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1. Kamei, Kenju. Essays in Experimental Political Economy.

Degree: PhD, Economics, 2011, Brown University

I study experimentally (1) the impacts that a democratic process has on people?s behaviors and (2) the endogenous formation of institutions in social dilemmas.The democratic process of collective decision-making may change individuals? behaviors in various areas that extend beyond the immediate decision issue. I use a novel experimental design, in which each individual faces either two undemocratic implementation processes or one democratic and one undemocratic implementation process of a mild sanction policy before they simultaneously play two social dilemma games. Subjects that participated in democratic decision-making in one group not only contributed significantly more in that group but also contributed significantly more in other undemocratic groups, relative to subjects who did not participate in any democratic decision-making.My study of endogenous formation of formal institutions was carried out jointly with Professors Louis Putterman and Jean-Robert Tyran.We, first, study the formal sanction schemes in social dilemmas. The burgeoning literature on the use of sanctions to support public goods provision has largely neglected the use of formal sanctions. We let subjects playing a linear public goods game vote on the parameters of a formal sanction scheme capable of either resolving or exacerbating the free-rider problem, depending on parameter settings. Most groups quickly learned to choose parameters inducing efficient outcomes.Second, we study the choices between the formal scheme and the informal scheme in social dilemmas. The sanctioning of norm-violating behavior by an effective formal authority is theoretically an efficient solution for social dilemmas. It is in the self-interest of voters, and is often favorably contrasted with letting citizens take punishment into their own hands. Allowing informal sanctions, by contrast, not only comes with a danger that punishments will be misapplied, but also should have no efficiency benefit under standard assumptions of self-interested agents. We experimentally investigate the relative effectiveness of formal versus informal sanctions in the voluntary provision of public goods. Unsurprisingly, we find that effective formal sanctions are popular and efficient when they are free to impose. Surprisingly, however, we find that informal sanctions are often more popular and more efficient when effective formal sanctions entail a modest cost. Advisors/Committee Members: Pedro, Dal B? (Director), Louis, Putterman (Director), Brian, Knight (Reader).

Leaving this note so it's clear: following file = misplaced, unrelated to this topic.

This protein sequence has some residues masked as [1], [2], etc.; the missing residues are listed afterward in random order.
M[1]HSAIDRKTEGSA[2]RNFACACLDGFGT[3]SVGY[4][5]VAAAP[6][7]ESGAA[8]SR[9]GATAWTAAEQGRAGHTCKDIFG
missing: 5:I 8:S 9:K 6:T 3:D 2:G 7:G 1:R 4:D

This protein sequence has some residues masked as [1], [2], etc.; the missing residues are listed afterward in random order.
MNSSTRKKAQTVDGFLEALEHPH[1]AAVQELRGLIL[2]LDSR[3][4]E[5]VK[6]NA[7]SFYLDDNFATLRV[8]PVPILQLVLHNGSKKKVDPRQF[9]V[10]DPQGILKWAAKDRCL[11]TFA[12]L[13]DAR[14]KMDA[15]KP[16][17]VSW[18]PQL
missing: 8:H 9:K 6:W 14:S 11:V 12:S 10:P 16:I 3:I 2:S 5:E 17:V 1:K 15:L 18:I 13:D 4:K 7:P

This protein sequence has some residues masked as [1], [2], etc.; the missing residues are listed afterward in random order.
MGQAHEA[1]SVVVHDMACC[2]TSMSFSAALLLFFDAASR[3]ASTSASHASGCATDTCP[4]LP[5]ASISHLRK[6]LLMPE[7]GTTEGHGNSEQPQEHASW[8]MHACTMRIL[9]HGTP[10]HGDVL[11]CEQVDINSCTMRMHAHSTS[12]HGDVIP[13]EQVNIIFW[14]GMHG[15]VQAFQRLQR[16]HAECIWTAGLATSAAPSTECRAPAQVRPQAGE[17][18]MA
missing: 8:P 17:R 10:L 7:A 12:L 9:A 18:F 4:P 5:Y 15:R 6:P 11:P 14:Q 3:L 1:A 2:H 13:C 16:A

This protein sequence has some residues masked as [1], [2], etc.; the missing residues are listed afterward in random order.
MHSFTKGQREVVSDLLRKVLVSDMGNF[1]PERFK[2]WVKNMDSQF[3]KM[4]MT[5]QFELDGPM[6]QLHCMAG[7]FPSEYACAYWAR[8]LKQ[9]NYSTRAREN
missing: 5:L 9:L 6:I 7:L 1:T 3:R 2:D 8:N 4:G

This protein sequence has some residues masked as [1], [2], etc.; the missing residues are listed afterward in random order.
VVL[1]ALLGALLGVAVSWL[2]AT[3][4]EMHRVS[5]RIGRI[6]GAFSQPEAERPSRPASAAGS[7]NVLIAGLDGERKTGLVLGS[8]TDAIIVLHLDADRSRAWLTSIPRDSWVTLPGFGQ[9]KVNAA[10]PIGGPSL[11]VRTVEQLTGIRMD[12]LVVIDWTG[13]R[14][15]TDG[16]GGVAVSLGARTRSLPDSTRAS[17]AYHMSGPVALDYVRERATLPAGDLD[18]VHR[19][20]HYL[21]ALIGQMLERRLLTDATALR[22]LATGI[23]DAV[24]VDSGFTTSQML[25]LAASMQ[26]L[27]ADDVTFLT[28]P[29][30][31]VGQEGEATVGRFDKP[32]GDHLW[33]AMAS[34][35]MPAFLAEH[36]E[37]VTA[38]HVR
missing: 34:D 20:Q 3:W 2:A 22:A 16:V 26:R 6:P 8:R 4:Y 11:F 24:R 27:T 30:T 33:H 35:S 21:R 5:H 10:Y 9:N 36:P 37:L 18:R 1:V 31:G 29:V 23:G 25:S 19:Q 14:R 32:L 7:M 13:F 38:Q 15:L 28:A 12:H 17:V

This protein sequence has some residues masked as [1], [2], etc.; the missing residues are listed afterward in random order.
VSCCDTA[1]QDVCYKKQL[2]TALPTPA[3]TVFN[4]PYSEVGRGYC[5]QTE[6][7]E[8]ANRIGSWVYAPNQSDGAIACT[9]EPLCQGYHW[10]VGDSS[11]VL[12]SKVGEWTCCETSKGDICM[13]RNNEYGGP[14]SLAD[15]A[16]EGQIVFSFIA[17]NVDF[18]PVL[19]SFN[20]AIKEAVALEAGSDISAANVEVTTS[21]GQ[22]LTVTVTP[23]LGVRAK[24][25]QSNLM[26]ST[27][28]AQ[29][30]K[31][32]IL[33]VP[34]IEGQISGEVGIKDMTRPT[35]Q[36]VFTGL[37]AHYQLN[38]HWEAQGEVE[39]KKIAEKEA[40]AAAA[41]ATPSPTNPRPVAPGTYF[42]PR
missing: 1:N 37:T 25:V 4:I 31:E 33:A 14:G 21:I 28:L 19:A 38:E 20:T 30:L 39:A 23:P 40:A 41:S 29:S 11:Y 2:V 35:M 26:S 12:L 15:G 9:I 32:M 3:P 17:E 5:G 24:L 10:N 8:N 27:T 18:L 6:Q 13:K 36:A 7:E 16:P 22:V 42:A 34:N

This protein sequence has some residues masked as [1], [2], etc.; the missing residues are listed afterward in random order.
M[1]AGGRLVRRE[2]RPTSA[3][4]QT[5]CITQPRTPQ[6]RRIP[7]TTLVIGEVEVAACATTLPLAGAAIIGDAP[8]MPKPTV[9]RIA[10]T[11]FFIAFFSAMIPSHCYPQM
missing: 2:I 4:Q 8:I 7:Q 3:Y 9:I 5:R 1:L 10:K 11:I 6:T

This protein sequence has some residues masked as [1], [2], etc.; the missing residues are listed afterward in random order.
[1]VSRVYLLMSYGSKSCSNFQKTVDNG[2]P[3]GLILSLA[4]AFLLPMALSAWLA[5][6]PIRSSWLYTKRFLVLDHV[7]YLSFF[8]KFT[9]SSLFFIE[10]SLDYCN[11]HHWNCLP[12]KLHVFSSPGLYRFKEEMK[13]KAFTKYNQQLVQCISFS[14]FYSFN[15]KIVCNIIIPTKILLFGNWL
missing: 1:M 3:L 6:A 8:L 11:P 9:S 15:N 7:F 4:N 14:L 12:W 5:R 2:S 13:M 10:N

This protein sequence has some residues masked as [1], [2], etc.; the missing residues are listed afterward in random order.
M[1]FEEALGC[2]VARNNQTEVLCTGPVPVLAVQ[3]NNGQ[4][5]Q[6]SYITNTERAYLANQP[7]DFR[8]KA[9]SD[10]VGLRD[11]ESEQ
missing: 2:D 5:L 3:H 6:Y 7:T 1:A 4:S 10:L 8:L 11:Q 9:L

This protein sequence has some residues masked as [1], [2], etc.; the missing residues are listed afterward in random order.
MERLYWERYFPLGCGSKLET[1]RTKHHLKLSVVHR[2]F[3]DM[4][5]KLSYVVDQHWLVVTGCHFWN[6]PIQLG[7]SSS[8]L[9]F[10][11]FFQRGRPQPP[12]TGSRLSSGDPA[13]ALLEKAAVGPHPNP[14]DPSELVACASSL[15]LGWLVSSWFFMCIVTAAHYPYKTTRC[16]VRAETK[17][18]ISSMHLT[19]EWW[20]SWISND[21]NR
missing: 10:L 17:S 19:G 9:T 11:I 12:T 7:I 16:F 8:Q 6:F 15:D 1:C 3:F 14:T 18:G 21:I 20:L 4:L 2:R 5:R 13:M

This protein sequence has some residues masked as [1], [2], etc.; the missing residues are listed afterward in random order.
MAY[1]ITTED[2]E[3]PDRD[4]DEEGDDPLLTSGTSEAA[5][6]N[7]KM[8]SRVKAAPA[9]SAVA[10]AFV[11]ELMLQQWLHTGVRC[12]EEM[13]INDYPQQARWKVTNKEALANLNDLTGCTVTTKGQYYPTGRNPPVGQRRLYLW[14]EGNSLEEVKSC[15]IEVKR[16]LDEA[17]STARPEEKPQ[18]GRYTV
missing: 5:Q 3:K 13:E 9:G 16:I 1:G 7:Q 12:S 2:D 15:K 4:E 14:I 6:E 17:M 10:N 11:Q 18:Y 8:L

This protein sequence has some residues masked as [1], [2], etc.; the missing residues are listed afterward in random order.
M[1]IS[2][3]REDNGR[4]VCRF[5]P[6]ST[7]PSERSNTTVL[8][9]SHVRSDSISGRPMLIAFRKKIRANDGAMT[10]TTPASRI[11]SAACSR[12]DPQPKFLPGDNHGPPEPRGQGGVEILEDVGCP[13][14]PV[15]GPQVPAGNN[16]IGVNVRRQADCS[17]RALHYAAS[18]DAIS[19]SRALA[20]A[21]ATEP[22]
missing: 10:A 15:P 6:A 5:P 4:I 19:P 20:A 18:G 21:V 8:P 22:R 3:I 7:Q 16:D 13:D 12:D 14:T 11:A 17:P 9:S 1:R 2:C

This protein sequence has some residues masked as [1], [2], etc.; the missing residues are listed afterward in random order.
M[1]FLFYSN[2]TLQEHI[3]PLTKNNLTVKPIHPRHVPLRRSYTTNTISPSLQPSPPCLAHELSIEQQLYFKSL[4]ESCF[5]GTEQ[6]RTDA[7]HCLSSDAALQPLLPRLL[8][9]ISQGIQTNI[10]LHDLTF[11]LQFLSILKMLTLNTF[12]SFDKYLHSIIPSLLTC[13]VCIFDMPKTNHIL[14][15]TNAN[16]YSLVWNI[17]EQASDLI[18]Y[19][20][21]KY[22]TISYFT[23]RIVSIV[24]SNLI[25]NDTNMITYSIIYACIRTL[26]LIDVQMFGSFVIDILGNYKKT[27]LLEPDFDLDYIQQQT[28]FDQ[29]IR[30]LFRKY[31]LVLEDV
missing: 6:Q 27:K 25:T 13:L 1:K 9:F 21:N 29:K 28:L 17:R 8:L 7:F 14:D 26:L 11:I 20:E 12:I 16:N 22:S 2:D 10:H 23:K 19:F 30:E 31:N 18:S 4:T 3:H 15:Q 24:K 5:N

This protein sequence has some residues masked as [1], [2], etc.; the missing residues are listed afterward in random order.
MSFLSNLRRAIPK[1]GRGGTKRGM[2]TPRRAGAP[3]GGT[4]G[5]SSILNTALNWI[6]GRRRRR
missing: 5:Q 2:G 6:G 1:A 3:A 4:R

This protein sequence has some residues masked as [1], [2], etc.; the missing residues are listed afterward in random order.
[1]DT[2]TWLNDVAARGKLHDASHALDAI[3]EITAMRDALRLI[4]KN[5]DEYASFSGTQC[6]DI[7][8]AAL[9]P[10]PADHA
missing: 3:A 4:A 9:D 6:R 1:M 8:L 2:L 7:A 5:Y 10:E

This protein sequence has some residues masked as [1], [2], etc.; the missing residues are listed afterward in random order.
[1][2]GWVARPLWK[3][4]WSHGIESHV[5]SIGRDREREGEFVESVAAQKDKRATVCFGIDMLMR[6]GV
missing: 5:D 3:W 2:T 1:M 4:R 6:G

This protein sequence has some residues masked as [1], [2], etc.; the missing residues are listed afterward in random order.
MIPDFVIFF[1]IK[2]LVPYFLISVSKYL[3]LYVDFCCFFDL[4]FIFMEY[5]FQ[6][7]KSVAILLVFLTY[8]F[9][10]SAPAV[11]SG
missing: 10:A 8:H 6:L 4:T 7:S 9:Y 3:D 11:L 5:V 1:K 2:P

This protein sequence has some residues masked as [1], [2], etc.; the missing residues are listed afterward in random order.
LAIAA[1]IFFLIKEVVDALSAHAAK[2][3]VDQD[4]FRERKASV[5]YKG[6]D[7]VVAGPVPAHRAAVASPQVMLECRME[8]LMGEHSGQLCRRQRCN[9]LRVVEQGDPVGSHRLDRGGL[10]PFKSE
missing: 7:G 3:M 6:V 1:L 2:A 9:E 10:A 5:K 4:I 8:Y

Subjects/Keywords: experiment

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APA (6th Edition):

Kamei, K. (2011). Essays in Experimental Political Economy. (Doctoral Dissertation). Brown University. Retrieved from

Chicago Manual of Style (16th Edition):

Kamei, Kenju. “Essays in Experimental Political Economy.” 2011. Doctoral Dissertation, Brown University. Accessed February 18, 2019.

MLA Handbook (7th Edition):

Kamei, Kenju. “Essays in Experimental Political Economy.” 2011. Web. 18 Feb 2019.


Kamei K. Essays in Experimental Political Economy. [Internet] [Doctoral dissertation]. Brown University; 2011. [cited 2019 Feb 18]. Available from:

Council of Science Editors:

Kamei K. Essays in Experimental Political Economy. [Doctoral Dissertation]. Brown University; 2011. Available from: